The government also slightly eased concerns about its huge deficit by decreasing subsidies on diesel and cooking fuel. However, those decisions could be made by the Cabinet directly, and did not need the parliamentary approval required for Thursday's proposals.
Though an important coalition ally quit over the reforms and Prime Minister Manmohan Singh was left in charge of a minority coalition, the government showed that it could make a risky and decisive move without backing down.
"What really has changed over the last month or so is that the decision-making process has become much faster," said Samiran Chakraborty, head of research at Standard Chartered, a financial services company. "All these reforms are reinforcing the view that foreign investment is welcome in this country."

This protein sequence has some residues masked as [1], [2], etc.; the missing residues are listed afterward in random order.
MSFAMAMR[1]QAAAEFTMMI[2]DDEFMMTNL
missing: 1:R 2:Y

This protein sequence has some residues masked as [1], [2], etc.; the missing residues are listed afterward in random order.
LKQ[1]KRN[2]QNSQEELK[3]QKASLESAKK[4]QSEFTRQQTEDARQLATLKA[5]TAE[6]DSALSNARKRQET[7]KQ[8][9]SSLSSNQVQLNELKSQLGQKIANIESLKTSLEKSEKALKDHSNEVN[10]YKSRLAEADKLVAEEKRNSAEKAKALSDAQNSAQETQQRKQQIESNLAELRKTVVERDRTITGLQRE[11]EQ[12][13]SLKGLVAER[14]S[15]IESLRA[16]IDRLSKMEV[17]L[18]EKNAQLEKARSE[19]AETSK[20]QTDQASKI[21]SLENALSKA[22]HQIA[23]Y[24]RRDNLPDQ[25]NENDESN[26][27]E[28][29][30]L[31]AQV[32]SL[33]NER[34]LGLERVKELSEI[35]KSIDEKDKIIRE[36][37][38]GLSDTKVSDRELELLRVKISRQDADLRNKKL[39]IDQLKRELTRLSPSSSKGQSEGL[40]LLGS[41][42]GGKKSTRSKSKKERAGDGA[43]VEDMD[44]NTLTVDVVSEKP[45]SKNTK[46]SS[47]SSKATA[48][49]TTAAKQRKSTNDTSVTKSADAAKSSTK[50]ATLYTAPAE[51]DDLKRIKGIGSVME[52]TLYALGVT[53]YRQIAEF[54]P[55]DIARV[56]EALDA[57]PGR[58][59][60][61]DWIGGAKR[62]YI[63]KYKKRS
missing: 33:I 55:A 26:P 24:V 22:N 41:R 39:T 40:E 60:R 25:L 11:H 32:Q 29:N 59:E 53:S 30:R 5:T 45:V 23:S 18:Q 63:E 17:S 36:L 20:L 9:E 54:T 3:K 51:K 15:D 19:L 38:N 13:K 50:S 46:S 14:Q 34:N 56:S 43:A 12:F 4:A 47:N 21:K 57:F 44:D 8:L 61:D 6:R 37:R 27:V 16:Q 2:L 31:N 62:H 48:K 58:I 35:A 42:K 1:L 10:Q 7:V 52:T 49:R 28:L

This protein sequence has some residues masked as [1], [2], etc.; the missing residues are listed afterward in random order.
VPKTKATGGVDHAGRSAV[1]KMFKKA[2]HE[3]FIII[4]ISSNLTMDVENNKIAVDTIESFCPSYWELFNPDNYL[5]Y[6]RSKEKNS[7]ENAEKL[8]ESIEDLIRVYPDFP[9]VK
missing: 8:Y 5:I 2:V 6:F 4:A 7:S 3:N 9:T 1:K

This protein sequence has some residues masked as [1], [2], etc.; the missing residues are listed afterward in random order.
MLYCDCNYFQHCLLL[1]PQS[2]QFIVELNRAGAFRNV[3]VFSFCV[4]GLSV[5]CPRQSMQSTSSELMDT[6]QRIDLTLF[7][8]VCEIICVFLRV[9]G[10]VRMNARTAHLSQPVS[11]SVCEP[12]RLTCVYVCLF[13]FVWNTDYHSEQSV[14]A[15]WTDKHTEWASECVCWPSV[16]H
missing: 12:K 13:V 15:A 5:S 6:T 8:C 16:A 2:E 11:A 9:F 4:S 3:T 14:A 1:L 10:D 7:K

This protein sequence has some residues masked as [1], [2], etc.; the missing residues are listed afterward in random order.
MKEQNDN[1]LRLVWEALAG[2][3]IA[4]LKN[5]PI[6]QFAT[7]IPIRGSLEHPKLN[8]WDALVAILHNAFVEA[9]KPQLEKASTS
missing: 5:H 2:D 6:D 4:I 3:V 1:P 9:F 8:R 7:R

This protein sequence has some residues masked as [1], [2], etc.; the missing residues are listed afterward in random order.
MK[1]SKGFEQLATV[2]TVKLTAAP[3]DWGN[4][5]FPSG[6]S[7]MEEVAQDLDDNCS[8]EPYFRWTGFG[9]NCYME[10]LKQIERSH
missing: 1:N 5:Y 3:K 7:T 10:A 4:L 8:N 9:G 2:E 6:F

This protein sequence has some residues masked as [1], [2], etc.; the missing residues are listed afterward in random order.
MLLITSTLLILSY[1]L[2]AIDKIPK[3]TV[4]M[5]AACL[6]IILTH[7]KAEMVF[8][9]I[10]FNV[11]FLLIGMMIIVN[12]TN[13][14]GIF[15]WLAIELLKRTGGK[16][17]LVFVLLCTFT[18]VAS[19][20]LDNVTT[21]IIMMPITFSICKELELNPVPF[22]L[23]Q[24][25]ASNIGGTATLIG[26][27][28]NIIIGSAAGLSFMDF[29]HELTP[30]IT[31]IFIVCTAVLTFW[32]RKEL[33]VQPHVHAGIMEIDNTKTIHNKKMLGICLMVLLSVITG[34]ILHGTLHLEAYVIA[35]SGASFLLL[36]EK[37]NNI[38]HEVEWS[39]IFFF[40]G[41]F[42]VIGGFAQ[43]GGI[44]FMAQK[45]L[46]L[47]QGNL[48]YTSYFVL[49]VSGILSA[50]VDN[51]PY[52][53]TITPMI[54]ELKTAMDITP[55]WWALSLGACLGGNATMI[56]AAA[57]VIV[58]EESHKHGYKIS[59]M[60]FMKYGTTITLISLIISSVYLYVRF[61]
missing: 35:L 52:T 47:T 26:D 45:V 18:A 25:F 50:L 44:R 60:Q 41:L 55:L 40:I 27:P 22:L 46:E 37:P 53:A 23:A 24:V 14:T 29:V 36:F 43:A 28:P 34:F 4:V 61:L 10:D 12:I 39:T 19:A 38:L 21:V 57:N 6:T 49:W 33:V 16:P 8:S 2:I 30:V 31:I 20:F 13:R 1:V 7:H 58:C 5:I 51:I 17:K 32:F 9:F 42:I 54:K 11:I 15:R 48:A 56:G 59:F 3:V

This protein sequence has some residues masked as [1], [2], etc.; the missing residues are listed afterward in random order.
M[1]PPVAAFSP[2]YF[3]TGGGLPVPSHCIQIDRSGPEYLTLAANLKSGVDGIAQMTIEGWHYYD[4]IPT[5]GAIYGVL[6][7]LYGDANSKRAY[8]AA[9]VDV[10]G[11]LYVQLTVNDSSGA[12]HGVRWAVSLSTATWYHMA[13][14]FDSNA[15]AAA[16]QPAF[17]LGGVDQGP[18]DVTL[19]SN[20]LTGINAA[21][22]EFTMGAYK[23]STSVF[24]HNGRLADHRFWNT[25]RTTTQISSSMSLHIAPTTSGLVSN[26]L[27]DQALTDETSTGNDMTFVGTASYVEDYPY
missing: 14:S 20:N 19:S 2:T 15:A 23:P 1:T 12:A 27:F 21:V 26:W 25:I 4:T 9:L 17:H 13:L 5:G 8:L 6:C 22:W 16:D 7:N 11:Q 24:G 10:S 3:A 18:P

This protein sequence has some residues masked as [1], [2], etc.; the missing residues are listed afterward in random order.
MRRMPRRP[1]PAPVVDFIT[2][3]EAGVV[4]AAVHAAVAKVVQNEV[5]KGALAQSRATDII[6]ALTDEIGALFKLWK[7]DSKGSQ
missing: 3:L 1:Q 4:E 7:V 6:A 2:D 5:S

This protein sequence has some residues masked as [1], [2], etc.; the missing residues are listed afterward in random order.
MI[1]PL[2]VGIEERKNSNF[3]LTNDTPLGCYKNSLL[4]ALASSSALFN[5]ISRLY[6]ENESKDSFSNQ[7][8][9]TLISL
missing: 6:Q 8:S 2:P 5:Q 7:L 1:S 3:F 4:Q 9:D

The government has been buoyed by the response to its moves, with business leaders expressing cautious optimism that the nation's policy logjam may have finally been broken.
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